Bug bounty student by night – 1st Private Invite on Hackerone
• Emmanuel JK Gbordzor
ISO 27001 LI, CISA, CCNA, CCNA-Security, ITILv3, …
11 years in IT – About 2 years In Security
Information Security Manager @ PaySwitch
Head, Network & Infrastructure @ PaySwitch
Head of IT @ Financial Institution
• In this presentation, I will introduce you to HyperText Transfer
Protocol (HTTP) response security headers.
• By specifying expected and allowable behaviors, we will see how
security headers can prevent a number of attacks against websites.
• I’ll explain some of the different HTTP response headers that a web
server can include in a response, and what impact they can have on
the security of the web browser.
• How web developers can implement these security headers to make
user experience more secure
Browser Security Headers help:
➢ to define whether a set of security
precautions should be activated or
deactivated on the web browser.
➢ to reinforce the security of your web
browser to fend off attacks and to
➢ in fighting client side (browser)
attacks such as clickjacking,
injections, Multipurpose Internet
Mail Extensions (MIME) sniffing,
Cross-Site Scripting (XSS), etc.
HTTP Strict Transport Security (HSTS)
• HSTS header forces browsers to communicate using
secure (HTTPS) connection.
• Protects against “downgrade attacks”
• When configured with the “Preload” option, it can
prevent Man-In-The-Middle (MiTM) attack
• “Preload” - https://hstspreload.org/ - from google
• An iFrame is an element that
allows a web app to be
nested within a parent web
• Can be used maliciously for a
clickjacking attack or loading
a malicious website inside
• Frame busting
• X-Frame-Option Header
• HTTP Public Key Pinning (HPKP) header is being
deprecated to Expect-CT
• Expect-CT detects certificates issued by rogue Certificate
Authorities (CA) or prevents them from doing so
• This header prevents MiTM attack against compromised
Certificate Authority (CA) and rogue issued certificate
When this header is well implemented, there is no
need to implement “X-Frame-Options” and “X-XSS-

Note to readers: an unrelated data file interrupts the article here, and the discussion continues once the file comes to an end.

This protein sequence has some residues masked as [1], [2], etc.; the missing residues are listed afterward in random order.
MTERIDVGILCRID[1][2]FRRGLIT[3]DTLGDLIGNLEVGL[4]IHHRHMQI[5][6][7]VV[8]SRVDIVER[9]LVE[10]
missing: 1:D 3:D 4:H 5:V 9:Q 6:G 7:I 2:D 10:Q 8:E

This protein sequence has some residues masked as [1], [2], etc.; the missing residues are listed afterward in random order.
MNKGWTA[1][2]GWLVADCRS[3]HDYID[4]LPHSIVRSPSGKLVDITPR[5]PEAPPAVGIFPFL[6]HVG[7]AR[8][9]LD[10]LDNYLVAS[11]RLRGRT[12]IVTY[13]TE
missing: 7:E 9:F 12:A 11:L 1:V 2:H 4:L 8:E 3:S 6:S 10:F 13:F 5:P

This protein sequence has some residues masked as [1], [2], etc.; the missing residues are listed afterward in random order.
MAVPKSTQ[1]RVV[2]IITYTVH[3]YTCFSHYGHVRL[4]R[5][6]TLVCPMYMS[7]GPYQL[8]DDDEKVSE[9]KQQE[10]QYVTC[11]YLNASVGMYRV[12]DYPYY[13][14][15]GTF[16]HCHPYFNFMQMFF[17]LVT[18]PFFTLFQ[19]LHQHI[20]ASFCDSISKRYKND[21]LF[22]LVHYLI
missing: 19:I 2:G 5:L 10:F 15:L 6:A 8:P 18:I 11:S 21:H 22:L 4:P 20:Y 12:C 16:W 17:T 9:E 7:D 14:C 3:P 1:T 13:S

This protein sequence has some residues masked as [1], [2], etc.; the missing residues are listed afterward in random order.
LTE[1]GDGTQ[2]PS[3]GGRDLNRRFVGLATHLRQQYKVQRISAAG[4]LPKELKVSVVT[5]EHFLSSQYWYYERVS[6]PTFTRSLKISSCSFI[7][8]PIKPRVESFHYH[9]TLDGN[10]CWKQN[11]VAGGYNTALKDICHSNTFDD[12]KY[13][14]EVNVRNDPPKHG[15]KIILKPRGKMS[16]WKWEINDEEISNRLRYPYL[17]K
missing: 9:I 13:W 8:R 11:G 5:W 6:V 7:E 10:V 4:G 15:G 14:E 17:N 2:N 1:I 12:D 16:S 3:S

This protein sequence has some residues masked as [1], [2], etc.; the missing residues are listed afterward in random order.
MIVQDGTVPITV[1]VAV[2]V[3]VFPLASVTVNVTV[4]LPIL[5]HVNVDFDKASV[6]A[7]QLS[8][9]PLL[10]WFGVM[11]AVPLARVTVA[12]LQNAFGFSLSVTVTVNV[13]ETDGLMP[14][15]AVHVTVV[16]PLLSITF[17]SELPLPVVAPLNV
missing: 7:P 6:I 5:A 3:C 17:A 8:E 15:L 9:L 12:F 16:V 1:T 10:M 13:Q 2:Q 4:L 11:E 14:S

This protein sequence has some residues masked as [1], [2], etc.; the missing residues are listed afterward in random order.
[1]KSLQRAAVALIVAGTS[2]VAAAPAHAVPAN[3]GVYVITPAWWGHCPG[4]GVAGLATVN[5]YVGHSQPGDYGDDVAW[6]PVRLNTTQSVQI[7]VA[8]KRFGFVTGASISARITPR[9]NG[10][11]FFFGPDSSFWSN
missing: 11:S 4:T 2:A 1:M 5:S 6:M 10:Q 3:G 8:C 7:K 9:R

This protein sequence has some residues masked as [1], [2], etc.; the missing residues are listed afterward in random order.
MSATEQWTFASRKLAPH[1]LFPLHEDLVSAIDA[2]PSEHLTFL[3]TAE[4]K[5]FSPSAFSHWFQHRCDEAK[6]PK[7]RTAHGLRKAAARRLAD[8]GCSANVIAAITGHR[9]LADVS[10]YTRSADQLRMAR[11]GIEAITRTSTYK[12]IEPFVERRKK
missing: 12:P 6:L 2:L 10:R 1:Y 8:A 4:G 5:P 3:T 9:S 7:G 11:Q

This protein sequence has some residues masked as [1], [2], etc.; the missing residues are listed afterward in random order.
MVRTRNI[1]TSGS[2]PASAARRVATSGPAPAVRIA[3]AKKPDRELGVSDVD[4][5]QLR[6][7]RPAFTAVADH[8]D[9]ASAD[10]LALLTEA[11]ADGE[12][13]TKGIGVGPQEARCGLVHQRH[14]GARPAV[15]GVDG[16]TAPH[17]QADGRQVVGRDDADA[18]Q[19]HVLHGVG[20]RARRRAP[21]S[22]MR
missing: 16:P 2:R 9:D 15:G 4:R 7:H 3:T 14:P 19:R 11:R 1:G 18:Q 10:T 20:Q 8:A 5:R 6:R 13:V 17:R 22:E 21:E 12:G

This helps prevents XSS, clickjacking, code
injection, etc., attacks
This header helps you to whitelist sources of
approved content into your browser hence,
preventing the browser from loading malicious
Content-Security-Policy - Directives
Keywords: *, none, self, hosts
default-src Serves as a fallback for the other fetch directives
font-src Specifies valid sources for fonts loaded
frame-src Sources for nested contexts such as <frame> and <iframe>
img-src Sources of images and favicons
media-src Valid sources for loading <audio>, <video> & <track>
object-src Sources for the <object>, <embed> and <applet> elements
style-src Specifies valid sources for stylesheets
report-uri Reports violations
• For your seamless experience on the web, MIME
sniffing of resource was introduced.
• Adversely, an attacker can introduce a malicious
executable script such as an image. When acted
on by MIME sniffing could have the script
• Enforce HTTPS using the Strict-Transport-Security header and add your
domain to Chrome’s preload list.
• Make your web app more robust against XSS by leveraging the X-XSS-
• Block clickjacking using the X-Frame-Options header.
• Leverage Content-Security-Policy to whitelist specific sources and
• Prevent MIME-sniffing attacks using the X-Content-Type-Options header.
Resources / Tools
• Check Website HTTP Response Header
• Secure Headers Test
• Scott Helme – Security Header Scanner
• HTTP Headers Reference
• HTTP Compatibility Among Browsers